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Training Ground Guru | Scotland becomes first country to pilot UEFA’s new Fitness Licence

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Written by Simon Austin — May 24, 2024

This July, 11 students from the Scottish Football Association will become the first in the world to graduate with UEFA’s new Fitness Licence.

Among them will be Scotland Women’s goalkeeper Lee Gibson, who has juggled studies alongside playing for her national team and Glasgow City.

The process has been overseen by UEFA’s Fitness4Football Advisory Group, which is headed up by Paul Balsom, the former Sweden Head of Performance. Balsom, who was also Head of Performance Innovation for Leicester City, agrees that these qualifications are long overdue.

“There hasn’t been a formal fitness coaching qualification for football before,” he told TGG. “Obviously, this isn’t desirable. If you think about it, it’s dangerous too.

“Players can be worth millions of pounds and they are putting their trust in someone who could potentially do a lot of damage to them. The UEFA A and B Fitness Licences will be recognised specialist coaching qualifications and in future clubs will be required to have a UEFA-accredited fitness coach on the bench for European competitions.”

In 2020, early on in the Covid pandemic, UEFA sent questionnaires out to all of their member Associations to assess the level of training and education being provided for fitness practitioners.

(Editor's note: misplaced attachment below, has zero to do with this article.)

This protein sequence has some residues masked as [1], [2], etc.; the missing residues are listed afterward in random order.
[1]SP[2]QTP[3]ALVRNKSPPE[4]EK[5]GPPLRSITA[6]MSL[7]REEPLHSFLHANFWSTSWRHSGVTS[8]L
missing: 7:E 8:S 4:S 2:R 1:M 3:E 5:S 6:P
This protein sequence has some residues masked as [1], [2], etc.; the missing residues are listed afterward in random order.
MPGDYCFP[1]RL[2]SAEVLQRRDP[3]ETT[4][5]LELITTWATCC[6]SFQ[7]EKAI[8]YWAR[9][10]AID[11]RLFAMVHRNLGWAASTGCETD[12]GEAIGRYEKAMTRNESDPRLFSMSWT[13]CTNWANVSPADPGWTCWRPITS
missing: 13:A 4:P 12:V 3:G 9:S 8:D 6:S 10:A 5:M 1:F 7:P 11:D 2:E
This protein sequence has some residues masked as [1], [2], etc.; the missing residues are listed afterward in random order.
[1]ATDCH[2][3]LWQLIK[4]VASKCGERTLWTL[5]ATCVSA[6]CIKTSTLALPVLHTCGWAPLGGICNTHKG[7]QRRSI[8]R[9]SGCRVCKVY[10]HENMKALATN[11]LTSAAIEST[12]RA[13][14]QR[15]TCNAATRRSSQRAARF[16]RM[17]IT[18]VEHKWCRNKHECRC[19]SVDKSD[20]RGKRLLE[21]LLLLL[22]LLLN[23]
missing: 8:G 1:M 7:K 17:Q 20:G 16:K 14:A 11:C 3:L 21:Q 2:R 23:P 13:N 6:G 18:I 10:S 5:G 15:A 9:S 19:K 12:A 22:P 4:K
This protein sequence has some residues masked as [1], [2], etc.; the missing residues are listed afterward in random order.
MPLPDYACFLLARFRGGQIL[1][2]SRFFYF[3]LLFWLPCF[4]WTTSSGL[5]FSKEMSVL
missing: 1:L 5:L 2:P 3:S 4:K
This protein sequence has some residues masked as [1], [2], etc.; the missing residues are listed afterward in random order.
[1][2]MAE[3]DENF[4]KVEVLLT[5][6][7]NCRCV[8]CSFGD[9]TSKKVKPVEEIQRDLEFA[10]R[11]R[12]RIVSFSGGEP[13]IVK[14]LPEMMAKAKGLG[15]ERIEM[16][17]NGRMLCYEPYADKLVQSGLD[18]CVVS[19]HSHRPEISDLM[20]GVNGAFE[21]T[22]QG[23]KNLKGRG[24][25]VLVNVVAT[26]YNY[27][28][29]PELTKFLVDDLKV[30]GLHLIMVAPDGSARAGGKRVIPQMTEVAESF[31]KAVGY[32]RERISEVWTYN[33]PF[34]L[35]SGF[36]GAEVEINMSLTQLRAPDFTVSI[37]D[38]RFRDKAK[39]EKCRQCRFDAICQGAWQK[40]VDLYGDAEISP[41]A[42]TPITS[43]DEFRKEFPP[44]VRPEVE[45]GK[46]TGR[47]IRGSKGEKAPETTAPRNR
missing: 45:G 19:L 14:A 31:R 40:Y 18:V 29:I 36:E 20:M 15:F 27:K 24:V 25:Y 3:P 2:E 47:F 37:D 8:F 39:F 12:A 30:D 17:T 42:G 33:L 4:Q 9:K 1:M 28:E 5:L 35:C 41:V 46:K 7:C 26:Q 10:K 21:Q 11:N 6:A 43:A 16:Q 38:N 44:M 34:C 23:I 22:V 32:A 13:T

“Just short of half of them already had a national fitness coach diploma,” explained Balsom, “so there will be a transition period in which they can transition to the new UEFA diploma.

“We have worked closely with the National Associations, so we’re not rewriting what they’re already doing. We are saying, ‘These are the boxes you need to tick, this is the framework’ and we work from there. The Associations have to demonstrate they are dealing with both the men’s and women’s game.

“To do either the A or B Licence, you will need a Bachelor’s Degree level of knowledge of sport science. We are not demanding a sport science degree, because some of the big National Associations have said they have some very good fitness coaches who do not have the University degree.

“If they can demonstrate a level of knowledge equivalent to a Bachelor’s Degree through an aptitude evaluation then they can be accepted.”

They will also need to have gained their UEFA C coaching licence to gain a place.

After sending out the questionnaires, UEFA consulted with the countries that already had some provision (about 30) and started to build a syllabus of minimum content for both the A and B Licence.